Lois-Ann Yamanaka

Lois-Ann Yamanaka (born September 7, 1961) is an American poet and novelist from Hawaiʻi. Many of her literary works are written in Hawaiian Pidgin, and some of her writing has dealt with controversial ethnic issues. In particular, her works confront themes of Asian American families and the local culture of Hawaiʻi.

Lois-Ann Yamanaka
BornSeptember 7, 1961
Ho'olehua, Hawaii, U.S.
Notable worksBlu's Hanging, Wild Meat and the Bully Burgers


Early years

Lois-Ann Yamanaka was born September 7, 1961 in Hoʻolehua on the island of Molokaʻi, Hawaiʻi. Yamanaka's parents, Harry and Jean Yamanaka, raised her and her four younger sisters in the sugarcane plantation town of Pahala on Hawaiʻi Island.

Both parents were school teachers, although her father later became a taxidermist. Following in her parents' footsteps, she followed a path into education: In 1983, she received a Bachelor’s Degree, and in 1987 her Master's Degree, both in Education at the University of Hawaii at Manoa.


She then went on to become an English and Language Arts resource teacher. Inspired by her own students' honesty demonstrated within poetry assignments, she began writing on her own.

She completed her first book, Saturday Night at the Pahala Theater, in 1993, which, was coined "'witty' and 'street-smart'" by Kiana Davenport in Women's Review of Books. The novel, "composed of four verse novellas narrated by working-class Hawaiian teenagers...explore[d] such subjects as ethnic identity, sexual awakening, drug use, and abusive relationships." Lawrence Chua, of the Voice Literary Supplement, wrote, "Her poetry is enabled by its elegant structure as much as its indolent diction. Saturday Night is not a lonely specimen of street life but a bold push at the borders of meaning and memory." Saturday Night at the Pahala Theater received several awards including the Pushcart Prize for poetry and later, the fiction award given by the Association for Asian American Studies.

In 1996, Yamanaka’s second book, Wild Meat and the Bully Burgers, again told in Pidgin, was a coming-of-age story made up of "a series of connected vignettes" that "examin[ed] larger issues of class and ethnicity". Lauren Belfer, of the New York Times Book Review, claimed the book to be "somewhat impenetrable" ... leaving "haunting images" in the minds of readers.

The next year, Yamanaka completed her third book, Blu’s Hanging 'which created even more of an uproar among Asian American critics. As the novel treated characters of both Filipino and Japanese American backgrounds within the Hawaiian landscape, she was given the Asian American Studies National Book Award in 1998, however, it was annulled almost immediately for its use of stereotypical language. Other known Asian American authors such as Amy Tan and Maxine Hong Kingston emerged in support of Yamanaka during the controversy. The work was deemed, "a well-wrought but painful work" by Anna Quan Leon in the Library Journal. In defending herself, Yamanaka spoke out, telling Newsweek reporter Donna Foote that 'the distinction between the narrator and the author is not being made'".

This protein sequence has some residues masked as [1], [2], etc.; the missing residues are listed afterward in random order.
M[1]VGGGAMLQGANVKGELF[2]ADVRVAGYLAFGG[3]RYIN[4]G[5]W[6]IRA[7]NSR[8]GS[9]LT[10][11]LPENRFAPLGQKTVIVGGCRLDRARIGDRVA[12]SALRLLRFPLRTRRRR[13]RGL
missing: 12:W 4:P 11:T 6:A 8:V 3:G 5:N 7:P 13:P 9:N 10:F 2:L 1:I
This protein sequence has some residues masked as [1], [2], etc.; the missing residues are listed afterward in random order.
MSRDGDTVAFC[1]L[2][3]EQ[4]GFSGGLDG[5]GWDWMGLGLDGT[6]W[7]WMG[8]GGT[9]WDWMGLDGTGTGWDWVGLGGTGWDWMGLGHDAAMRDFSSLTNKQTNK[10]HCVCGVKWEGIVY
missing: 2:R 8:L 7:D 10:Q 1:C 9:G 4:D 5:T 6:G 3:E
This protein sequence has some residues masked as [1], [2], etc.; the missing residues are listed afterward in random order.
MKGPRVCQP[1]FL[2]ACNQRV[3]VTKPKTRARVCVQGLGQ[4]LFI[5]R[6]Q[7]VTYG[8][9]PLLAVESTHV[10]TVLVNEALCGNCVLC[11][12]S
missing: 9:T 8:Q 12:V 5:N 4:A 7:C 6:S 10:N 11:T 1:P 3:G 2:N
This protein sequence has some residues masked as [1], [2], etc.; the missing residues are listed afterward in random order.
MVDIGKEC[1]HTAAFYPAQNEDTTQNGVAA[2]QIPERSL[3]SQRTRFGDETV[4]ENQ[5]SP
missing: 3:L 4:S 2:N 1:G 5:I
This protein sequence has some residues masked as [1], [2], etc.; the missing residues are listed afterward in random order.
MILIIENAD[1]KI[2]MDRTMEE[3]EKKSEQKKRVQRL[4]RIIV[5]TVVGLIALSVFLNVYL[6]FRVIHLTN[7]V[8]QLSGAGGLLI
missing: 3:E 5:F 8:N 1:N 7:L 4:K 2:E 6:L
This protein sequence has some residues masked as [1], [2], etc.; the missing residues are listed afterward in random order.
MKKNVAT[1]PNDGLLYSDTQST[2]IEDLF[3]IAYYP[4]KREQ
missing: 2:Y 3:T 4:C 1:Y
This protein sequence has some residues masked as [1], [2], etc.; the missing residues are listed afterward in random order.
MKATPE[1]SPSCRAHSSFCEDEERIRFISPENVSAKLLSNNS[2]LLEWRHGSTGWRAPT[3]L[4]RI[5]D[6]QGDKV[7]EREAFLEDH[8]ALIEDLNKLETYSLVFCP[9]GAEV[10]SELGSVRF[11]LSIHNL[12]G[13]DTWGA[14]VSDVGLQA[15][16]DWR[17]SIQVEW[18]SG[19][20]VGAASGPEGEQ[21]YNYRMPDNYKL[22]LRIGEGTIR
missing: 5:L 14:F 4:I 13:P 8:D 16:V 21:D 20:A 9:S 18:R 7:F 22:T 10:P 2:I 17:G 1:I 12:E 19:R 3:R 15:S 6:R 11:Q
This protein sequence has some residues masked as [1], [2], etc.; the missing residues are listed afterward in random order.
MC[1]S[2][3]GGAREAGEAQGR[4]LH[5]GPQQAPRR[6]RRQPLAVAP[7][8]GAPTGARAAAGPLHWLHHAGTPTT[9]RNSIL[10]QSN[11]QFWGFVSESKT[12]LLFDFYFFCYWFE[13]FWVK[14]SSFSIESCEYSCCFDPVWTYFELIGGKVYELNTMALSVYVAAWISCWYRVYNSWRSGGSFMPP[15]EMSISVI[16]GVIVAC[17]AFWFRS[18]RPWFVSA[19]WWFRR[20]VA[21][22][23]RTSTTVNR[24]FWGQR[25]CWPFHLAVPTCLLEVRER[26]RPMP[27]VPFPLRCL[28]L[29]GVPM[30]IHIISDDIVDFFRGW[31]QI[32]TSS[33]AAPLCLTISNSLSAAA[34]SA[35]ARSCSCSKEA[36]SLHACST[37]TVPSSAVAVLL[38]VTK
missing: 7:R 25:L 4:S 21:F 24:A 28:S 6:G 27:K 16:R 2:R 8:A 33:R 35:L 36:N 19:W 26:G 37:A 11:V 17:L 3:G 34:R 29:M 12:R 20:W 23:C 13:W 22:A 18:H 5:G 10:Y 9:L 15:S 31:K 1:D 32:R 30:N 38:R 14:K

Following Blu's Hanging, she published Heads by Harry, which dealt with gay sexuality and gender identity issues. The book received mixed reviews. "To some extent, Yamanaka has replaced racism with sexism and homophobia, 'safer topics'", concluded Nation reviewer Mindy Pennybacker. However, Michael Porter, of the New York Times Book Review applauded Yamanaka's efforts, stating that "[she] delivers a precise look at this vibrant 'Japanese-American' culture yet still speaks to anyone who has experienced the joy, security and small humiliations of family life."

Name Me Nobody was her fourth book geared towards adolescents. In illustrating the difficulties of young "teen hood" and the surrounding superficialities, the "'vignettes of young girlhood praised for their vivid images and expert distillation of language", related a Horn Book reviewer, "Yamanaka provides young adult literature with a fresh and welcome voice "noteworthy for its complexity and richness'."

In 2004, Silent Years, a short film based on Yamanaka's screenplay was released. The story of a thirteen-year-old girl who finds herself caught between her abusive uncle and older boyfriend, it is based on two poems from her collection Saturday Night at the Pahala Theatre and has been described as "brutal."[1] The film was locally produced and directed by Honolulu native and University of Southern California film school graduate James Sereno.[1]

In 2006, Yamanaka explored a spiritual approach in the novel, Behold the Many, set on the island of Oahu. In the book, a young woman is haunted by ghosts which ends in what a Kirkus Reviews contributor called a "beautifully tragic" outcome.[2] Carol Haggas of Booklist wrote the book was a "richly atmospheric novel which paints a chillingly spectral portrait of souls tormented by love and guilt."[3]

An excerpt from Yamanaka's next work has been released. According to the April 2007 issue of Honolulu Magazine Yamanaka's upcoming novel has been given the working title of The Mother Mary Stories[1].


Yamanaka is married to John Inferrera; in between writing, they both teach. Together they have a son, John, Jr. and live in Honolulu, Hawaii. Lois-Ann also is co-owner of a writing school, Na`au.[4]